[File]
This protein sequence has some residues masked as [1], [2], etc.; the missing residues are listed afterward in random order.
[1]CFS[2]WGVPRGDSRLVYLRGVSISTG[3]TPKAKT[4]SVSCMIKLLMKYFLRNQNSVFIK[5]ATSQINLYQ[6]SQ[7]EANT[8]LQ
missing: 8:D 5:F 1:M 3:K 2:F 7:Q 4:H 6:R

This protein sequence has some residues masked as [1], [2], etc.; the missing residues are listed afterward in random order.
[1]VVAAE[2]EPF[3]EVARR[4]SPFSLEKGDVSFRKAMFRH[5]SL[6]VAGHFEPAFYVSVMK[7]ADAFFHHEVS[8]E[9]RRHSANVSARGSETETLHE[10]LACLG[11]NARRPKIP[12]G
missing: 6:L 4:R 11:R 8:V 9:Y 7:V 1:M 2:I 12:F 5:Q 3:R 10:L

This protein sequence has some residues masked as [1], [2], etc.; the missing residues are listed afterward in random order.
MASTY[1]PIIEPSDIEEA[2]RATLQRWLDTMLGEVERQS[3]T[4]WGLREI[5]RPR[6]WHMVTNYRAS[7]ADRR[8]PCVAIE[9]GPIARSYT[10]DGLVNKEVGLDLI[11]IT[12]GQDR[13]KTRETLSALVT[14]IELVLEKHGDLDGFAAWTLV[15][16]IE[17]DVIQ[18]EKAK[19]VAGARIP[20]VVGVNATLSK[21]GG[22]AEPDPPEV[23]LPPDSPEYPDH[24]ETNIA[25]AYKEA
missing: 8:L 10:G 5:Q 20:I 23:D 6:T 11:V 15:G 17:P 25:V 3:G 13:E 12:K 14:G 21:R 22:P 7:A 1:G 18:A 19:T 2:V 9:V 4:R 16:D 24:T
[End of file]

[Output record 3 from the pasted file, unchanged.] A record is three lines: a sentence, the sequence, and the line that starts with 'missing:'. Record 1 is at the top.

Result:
This protein sequence has some residues masked as [1], [2], etc.; the missing residues are listed afterward in random order.
MASTY[1]PIIEPSDIEEA[2]RATLQRWLDTMLGEVERQS[3]T[4]WGLREI[5]RPR[6]WHMVTNYRAS[7]ADRR[8]PCVAIE[9]GPIARSYT[10]DGLVNKEVGLDLI[11]IT[12]GQDR[13]KTRETLSALVT[14]IELVLEKHGDLDGFAAWTLV[15][16]IE[17]DVIQ[18]EKAK[19]VAGARIP[20]VVGVNATLSK[21]GG[22]AEPDPPEV[23]LPPDSPEYPDH[24]ETNIA[25]AYKEA
missing: 8:L 10:G 5:Q 20:I 23:D 6:T 11:V 15:G 17:P 25:V 3:G 13:E 12:K 14:G 21:R 22:P 7:A 1:G 18:A 19:T 2:V 9:V 4:R 16:D 24:T